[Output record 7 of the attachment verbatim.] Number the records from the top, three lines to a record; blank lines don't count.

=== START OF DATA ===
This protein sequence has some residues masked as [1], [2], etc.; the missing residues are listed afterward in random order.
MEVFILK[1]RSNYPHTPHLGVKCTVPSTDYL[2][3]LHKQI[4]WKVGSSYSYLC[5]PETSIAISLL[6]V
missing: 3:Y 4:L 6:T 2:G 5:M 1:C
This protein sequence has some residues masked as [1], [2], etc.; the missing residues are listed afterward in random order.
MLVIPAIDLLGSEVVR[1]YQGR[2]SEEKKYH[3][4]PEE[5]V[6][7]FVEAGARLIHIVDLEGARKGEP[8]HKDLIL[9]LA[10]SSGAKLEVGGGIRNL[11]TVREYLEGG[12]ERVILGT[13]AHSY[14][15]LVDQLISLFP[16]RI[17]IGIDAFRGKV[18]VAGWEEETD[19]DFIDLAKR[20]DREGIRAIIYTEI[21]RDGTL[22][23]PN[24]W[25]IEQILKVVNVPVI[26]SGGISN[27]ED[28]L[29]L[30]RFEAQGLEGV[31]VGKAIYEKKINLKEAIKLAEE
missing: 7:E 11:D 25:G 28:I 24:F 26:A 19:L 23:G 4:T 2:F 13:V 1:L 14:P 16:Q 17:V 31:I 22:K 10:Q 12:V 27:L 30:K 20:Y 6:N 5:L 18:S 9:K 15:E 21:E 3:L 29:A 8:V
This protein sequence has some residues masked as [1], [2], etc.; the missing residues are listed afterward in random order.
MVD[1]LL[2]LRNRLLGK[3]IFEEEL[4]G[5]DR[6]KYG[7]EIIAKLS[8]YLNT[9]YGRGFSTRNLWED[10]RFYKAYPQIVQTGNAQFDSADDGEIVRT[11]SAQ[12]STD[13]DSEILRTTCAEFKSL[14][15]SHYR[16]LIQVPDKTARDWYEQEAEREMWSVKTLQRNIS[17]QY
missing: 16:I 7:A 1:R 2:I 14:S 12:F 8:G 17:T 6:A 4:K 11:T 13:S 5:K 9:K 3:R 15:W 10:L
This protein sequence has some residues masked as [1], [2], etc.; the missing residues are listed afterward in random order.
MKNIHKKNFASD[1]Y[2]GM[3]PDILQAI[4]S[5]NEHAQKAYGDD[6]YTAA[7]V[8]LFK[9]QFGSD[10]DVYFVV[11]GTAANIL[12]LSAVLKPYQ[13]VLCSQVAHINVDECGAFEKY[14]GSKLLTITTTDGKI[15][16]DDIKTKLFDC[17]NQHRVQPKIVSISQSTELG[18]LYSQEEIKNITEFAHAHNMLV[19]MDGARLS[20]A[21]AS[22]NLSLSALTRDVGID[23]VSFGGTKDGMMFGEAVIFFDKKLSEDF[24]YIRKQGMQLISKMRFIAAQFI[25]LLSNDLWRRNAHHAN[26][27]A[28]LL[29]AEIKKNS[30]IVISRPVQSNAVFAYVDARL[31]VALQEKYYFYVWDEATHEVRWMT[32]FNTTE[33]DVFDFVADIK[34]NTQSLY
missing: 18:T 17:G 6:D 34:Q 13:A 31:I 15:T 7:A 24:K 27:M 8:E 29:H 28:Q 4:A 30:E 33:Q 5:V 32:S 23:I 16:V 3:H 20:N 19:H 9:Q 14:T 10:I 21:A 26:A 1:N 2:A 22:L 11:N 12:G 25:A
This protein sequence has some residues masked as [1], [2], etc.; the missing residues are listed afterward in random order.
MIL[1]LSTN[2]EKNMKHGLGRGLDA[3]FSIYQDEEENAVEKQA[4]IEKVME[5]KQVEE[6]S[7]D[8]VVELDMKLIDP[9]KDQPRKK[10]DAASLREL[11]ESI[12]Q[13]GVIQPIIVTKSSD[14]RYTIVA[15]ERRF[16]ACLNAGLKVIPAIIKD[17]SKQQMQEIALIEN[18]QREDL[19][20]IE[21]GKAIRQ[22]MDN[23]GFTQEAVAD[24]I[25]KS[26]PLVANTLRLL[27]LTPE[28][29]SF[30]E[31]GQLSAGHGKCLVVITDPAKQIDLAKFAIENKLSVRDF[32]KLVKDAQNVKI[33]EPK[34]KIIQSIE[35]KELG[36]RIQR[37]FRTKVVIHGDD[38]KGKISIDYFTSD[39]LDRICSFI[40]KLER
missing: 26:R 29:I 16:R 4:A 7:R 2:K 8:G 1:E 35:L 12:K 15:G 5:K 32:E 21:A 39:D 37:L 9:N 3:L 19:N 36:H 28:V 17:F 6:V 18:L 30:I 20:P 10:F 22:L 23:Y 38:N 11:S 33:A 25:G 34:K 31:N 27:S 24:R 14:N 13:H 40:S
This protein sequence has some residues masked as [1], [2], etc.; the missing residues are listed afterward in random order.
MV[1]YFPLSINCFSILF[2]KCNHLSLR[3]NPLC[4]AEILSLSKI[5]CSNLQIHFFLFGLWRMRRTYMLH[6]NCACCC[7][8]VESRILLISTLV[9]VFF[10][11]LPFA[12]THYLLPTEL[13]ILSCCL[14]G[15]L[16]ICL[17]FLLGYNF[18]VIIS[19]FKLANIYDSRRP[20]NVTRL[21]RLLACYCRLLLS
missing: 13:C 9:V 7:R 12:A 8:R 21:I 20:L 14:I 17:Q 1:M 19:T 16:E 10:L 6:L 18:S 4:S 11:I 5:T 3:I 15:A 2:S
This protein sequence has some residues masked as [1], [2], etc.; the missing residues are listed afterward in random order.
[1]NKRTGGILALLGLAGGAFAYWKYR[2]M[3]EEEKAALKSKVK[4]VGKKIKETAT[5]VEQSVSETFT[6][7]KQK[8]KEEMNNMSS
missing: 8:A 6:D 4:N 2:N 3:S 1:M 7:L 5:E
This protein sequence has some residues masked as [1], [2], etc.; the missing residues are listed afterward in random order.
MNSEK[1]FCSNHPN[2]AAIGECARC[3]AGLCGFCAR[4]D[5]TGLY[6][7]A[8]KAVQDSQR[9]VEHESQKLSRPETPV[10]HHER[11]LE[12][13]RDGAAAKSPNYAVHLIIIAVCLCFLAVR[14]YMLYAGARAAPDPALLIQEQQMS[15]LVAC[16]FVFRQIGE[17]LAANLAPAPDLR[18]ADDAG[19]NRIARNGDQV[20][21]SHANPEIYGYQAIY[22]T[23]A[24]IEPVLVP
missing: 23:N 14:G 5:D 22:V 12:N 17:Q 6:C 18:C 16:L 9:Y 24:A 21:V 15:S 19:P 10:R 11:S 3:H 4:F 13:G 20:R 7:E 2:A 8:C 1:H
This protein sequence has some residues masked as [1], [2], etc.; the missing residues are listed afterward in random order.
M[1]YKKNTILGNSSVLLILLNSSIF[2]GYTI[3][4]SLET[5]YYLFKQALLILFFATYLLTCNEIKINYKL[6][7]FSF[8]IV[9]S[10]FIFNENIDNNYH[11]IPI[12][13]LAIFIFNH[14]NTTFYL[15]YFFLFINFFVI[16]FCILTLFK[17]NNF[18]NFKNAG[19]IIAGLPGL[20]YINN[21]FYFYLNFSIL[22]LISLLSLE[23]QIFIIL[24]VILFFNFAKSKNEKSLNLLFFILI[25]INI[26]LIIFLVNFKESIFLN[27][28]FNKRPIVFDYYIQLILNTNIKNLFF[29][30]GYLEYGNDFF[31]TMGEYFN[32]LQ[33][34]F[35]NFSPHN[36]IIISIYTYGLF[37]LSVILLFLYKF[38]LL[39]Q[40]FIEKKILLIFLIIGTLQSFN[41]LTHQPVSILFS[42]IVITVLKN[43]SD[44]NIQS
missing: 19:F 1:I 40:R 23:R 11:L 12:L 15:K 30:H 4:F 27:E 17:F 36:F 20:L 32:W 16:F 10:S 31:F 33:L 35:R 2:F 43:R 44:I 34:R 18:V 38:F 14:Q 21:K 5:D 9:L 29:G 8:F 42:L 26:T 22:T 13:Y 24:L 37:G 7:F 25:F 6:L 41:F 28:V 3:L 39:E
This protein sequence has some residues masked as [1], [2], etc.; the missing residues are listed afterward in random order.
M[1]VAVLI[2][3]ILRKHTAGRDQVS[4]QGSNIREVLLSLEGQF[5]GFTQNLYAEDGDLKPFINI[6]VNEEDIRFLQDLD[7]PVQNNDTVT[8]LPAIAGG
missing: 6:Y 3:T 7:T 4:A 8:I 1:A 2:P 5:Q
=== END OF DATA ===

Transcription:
This protein sequence has some residues masked as [1], [2], etc.; the missing residues are listed afterward in random order.
[1]NKRTGGILALLGLAGGAFAYWKYR[2]M[3]EEEKAALKSKVK[4]VGKKIKETAT[5]VEQSVSETFT[6][7]KQK[8]KEEMNNMSS
missing: 8:A 6:D 4:N 2:N 3:S 1:M 7:L 5:E